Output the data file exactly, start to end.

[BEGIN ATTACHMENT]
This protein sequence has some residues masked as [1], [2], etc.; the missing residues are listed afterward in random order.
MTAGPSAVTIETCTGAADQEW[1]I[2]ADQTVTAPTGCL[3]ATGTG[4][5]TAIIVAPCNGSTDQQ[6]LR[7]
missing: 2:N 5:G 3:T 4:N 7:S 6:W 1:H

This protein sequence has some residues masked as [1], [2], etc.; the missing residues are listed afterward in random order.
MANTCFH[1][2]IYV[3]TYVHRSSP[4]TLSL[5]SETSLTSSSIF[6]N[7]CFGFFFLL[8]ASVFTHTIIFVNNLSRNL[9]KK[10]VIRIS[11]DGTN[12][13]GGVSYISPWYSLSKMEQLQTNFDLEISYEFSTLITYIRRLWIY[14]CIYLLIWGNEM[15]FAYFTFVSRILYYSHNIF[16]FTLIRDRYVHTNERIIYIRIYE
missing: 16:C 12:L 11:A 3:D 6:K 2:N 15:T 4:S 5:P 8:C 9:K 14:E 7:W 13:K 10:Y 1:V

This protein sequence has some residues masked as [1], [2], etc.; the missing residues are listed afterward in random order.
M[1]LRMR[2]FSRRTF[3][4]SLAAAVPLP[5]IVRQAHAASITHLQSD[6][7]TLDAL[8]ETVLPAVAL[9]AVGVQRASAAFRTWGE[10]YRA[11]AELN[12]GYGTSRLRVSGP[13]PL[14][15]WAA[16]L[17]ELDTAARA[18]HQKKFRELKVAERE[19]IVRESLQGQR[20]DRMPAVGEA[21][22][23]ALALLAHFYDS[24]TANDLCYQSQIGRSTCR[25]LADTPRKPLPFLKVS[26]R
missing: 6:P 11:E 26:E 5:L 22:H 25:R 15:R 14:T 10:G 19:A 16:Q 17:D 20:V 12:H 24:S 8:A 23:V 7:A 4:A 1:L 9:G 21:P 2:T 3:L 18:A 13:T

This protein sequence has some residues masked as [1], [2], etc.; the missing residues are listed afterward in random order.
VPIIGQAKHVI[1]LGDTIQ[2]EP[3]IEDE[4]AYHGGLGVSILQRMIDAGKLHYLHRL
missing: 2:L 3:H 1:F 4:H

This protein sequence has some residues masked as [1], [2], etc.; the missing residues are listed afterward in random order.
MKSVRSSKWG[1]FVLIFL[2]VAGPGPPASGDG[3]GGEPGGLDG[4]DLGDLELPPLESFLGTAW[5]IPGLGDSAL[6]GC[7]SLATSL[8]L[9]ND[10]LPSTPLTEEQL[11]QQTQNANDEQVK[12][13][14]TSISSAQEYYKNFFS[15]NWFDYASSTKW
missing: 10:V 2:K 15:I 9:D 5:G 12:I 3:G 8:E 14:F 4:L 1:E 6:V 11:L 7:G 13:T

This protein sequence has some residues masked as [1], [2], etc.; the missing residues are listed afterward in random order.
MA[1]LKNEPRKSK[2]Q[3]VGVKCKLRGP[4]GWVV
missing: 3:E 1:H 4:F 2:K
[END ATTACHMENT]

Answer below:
This protein sequence has some residues masked as [1], [2], etc.; the missing residues are listed afterward in random order.
MTAGPSAVTIETCTGAADQEW[1]I[2]ADQTVTAPTGCL[3]ATGTG[4][5]TAIIVAPCNGSTDQQ[6]LR[7]
missing: 2:N 5:G 3:T 4:N 7:S 6:W 1:H

This protein sequence has some residues masked as [1], [2], etc.; the missing residues are listed afterward in random order.
MANTCFH[1][2]IYV[3]TYVHRSSP[4]TLSL[5]SETSLTSSSIF[6]N[7]CFGFFFLL[8]ASVFTHTIIFVNNLSRNL[9]KK[10]VIRIS[11]DGTN[12][13]GGVSYISPWYSLSKMEQLQTNFDLEISYEFSTLITYIRRLWIY[14]CIYLLIWGNEM[15]FAYFTFVSRILYYSHNIF[16]FTLIRDRYVHTNERIIYIRIYE
missing: 16:C 12:L 11:A 3:D 6:K 2:N 15:T 4:S 5:P 8:C 9:K 14:E 7:W 13:K 10:Y 1:V

This protein sequence has some residues masked as [1], [2], etc.; the missing residues are listed afterward in random order.
M[1]LRMR[2]FSRRTF[3][4]SLAAAVPLP[5]IVRQAHAASITHLQSD[6][7]TLDAL[8]ETVLPAVAL[9]AVGVQRASAAFRTWGE[10]YRA[11]AELN[12]GYGTSRLRVSGP[13]PL[14][15]WAA[16]L[17]ELDTAARA[18]HQKKFRELKVAERE[19]IVRESLQGQR[20]DRMPAVGEA[21][22][23]ALALLAHFYDS[24]TANDLCYQSQIGRSTCR[25]LADTPRKPLPFLKVS[26]R
missing: 6:P 11:E 26:E 5:L 22:H 25:R 15:R 14:T 10:G 19:A 16:Q 17:D 20:V 12:H 24:S 8:A 23:V 7:A 4:A 1:L 9:G 21:P 2:T 3:L 18:A 13:T

This protein sequence has some residues masked as [1], [2], etc.; the missing residues are listed afterward in random order.
VPIIGQAKHVI[1]LGDTIQ[2]EP[3]IEDE[4]AYHGGLGVSILQRMIDAGKLHYLHRL
missing: 2:L 3:H 1:F 4:H

This protein sequence has some residues masked as [1], [2], etc.; the missing residues are listed afterward in random order.
MKSVRSSKWG[1]FVLIFL[2]VAGPGPPASGDG[3]GGEPGGLDG[4]DLGDLELPPLESFLGTAW[5]IPGLGDSAL[6]GC[7]SLATSL[8]L[9]ND[10]LPSTPLTEEQL[11]QQTQNANDEQVK[12][13][14]TSISSAQEYYKNFFS[15]NWFDYASSTKW
missing: 10:V 2:K 15:I 9:D 5:G 12:I 3:G 8:E 14:F 4:L 1:E 6:V 11:L 7:G 13:T

This protein sequence has some residues masked as [1], [2], etc.; the missing residues are listed afterward in random order.
MA[1]LKNEPRKSK[2]Q[3]VGVKCKLRGP[4]GWVV
missing: 3:E 1:H 4:F 2:K